Novant Health Rowan nurse, wife, help hurricane victims in Houston
Published 12:00 am Sunday, September 10, 2017
By Mark Wineka
SALISBURY — For two weeks, that other hurricane — the one named Harvey — consumed the lives of Tim and Donna Fraley.
The Mocksville couple spent both Tim’s 58th birthday and their ninth wedding anniversary in Houston. Donna had to close down her dog-grooming business in Clemmons while they were gone, and Tim temporarily left his good-paying job as a nurse at Novant Health Rowan Medical Center.
But their sacrifices were “small potatoes,” Tim says, when you realize they played a role in helping 2,500 patients needing medical attention at the George R. Brown Convention Center in Houston.
The convention center also housed some 10,000 evacuees while the Fraleys were there as part of a 45-member National Disaster Medical System team from North Carolina.
Their team is known as “NC 1-DMAT (Disaster Medical Assistance Team), and the Fraleys have been responding to these kind of emergency situations for almost 30 years. They were members of the first federal disaster medical team from North Carolina in 1988.
It’s only when they return — the Fraleys came back to their home in Mocksville last Tuesday — that the couple usually have time to breathe and assess what they’ve been through.
“Which is usually followed by, ‘Boy, I really need some sleep,'” Tim says.
Besides running her pet-grooming business, Donna also is a part-time veterinary tech in Statesville. In Houston, she served as an administrative assistant and also helped in tending to roughly 300 uprooted service dogs and pets.
Tim, a nurse who works on the cardiac telemetry ward at Novant Health Rowan, helped in treating all manner of medical needs, from scrapes to heart attacks, strokes and major infections from bacteria in floodwaters.
“I’m happy to work for an organization that supports this,” Tim says. “… Novant and Mr. Armato (Novant president and chief executive officer Carl S. Armato) are so much a supporter of this team. He has never balked on letting us go out.”
The flooding connected to Harvey’s record-shattering rains had closed down six hospitals in the major metropolitan area of Houston, Tim says, and the team set up a well-equipped field hospital inside the convention center.
While they’re with the team, the Fraleys are considered part-time employees of the federal government.
The couple were rostered as part of the “first-out” team from North Carolina. (They must roster for first-out duty at least four times a year.) Tim says they received a notification on the afternoon of Aug. 24 to be ready for deployment to Texas within four hours.
By Aug. 25 they were flying into Dallas for a stay at a hotel and some training. On Aug. 28, they were part of an armed, mile-long ATF convoy that went into Houston with three other teams.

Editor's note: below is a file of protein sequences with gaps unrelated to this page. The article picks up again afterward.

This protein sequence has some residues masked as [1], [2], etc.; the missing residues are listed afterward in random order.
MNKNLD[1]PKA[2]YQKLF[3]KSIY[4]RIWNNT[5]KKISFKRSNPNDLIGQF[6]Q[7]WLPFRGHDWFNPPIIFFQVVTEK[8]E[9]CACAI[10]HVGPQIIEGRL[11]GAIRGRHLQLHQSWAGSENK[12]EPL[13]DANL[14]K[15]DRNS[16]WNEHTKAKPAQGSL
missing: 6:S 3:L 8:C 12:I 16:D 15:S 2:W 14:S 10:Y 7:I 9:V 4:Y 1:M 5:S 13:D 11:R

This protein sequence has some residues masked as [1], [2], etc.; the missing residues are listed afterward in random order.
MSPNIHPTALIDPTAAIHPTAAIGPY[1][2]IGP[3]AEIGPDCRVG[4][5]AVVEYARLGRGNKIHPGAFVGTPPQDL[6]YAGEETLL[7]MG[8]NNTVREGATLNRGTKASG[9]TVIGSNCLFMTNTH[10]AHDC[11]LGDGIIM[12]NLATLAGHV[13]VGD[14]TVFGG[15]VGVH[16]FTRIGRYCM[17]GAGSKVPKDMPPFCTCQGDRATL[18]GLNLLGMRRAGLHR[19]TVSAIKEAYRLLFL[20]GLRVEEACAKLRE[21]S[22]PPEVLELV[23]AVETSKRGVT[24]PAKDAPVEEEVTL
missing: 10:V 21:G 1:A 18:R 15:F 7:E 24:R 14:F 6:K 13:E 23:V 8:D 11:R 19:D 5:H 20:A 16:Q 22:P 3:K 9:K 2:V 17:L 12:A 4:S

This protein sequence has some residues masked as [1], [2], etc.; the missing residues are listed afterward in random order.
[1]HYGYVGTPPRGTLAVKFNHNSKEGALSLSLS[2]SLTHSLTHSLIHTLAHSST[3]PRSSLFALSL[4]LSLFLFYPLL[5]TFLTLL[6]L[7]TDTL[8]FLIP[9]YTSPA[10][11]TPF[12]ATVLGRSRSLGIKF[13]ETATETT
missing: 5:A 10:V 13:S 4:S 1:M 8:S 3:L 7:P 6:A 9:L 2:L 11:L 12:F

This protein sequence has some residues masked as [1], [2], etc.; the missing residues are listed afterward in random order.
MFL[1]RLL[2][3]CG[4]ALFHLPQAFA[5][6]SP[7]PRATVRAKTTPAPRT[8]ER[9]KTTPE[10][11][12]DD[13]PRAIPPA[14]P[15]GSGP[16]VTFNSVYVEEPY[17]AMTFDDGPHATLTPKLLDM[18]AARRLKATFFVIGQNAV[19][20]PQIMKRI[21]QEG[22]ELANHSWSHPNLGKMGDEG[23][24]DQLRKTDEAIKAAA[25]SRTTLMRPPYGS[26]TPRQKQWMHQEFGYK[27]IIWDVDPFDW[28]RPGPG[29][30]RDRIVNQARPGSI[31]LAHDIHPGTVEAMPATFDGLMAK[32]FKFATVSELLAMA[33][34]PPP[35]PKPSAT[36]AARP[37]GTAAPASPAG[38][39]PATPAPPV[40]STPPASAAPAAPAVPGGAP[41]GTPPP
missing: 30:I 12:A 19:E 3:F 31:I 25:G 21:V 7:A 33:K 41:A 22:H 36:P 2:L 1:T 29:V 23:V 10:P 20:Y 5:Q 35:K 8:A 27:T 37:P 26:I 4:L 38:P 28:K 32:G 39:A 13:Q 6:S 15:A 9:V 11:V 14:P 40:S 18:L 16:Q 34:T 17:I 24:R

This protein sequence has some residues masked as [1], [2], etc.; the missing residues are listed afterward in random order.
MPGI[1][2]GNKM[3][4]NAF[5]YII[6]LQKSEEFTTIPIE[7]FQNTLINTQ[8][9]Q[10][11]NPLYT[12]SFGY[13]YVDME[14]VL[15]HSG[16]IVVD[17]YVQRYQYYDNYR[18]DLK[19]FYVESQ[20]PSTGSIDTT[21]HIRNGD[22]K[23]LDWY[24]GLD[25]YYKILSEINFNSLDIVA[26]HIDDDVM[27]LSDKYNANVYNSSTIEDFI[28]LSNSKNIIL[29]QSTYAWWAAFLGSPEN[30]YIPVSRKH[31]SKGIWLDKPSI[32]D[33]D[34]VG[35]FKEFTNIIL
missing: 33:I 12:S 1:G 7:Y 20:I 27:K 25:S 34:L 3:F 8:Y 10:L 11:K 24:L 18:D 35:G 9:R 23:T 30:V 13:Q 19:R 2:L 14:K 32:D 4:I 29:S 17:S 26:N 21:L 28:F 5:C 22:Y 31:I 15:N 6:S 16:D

They arrived at 4 in the morning, bedded down briefly, then were taken to the George R. Brown Convention Center. Before noon, they were treating patients.
Typically, National Disaster Medical System teams consist of physicians, nurses, veterinary staff, paramedics, fatality management professionals and experienced command and control staff.
Nationwide, some 5,000 medical, public health and emergency management professionals are organized into 70 teams. For Harvey, more than 1,110 personnel such as the Fraleys were deployed.
The numbers from Hurricane Harvey were staggering. Up to 51.88 inches of rain fell — a year’s worth of rain in Houston that occurred in five days. About 30 percent of Harris County, where Houston is located, was under water. By Sept. 1, 42,399 people were in shelters.
It was considered a once-in-1,000-years rain event.
The Fraleys put in long hours and sometimes found themselves working different shifts. Typical shifts ran 12 hours, but by the time you factored in cleaning up and getting something to eat, the days were longer.
For food, the team had MREs (meals ready to eat) from the federal government, and they also had access most times to the food — inspected by the health department — that was being served to evacuees. Some 30,000 meals as day were being offered at the convention center, Tim says.
The team members had Army cots to sleep on.
Tim says he was surprised at how upbeat the people the team assisted were.
“So many people were thankful we were there,” Tim says. They generally were happy to be safe and with their families, he adds, but “some of them were pretty down as far as what they would do next.”
The couple met a man who had lost everything and witnessed his emotional reunion with his service dog. “He thought he had lost him,” Tim says.
Tim has been a nurse since 2013 and a paramedic since 1978. He first met Donna in 1988, when he was working with Forsyth County EMS. They were deployed on the same disaster response team when a hurricane hit St. Thomas.
“The name of the hurricane escapes me,” Tim says.
Over the years, they have been part of response teams — not always together — in connection to major hurricanes such as Andrew, Katrina and Sandy and also after the 9/11 terrorist attacks. Sometimes their medical teams also were needed at events such as President Obama’s inauguration and Republican and Democratic national conventions.
The couple’s ninth wedding anniversary fell on Aug. 29. Team members gave them a little party, complete with MREs. On their anniversary and for Tim’s birthday, lunch was delivered to them.
A homemade sign with medical gloves blown up to resemble balloons also was posted for Tim’s birthday.
“It’s the little things that count,” Tim says, adding the team members get to know each other “extremely well.”
For now, the couple are not on the rostered first-out team responding to Irma. But you never know, they might be asked to “back-fill” in later.
If that happens, their contribution will be anything but small potatoes.
Contact Mark Wineka at 704-797-4263.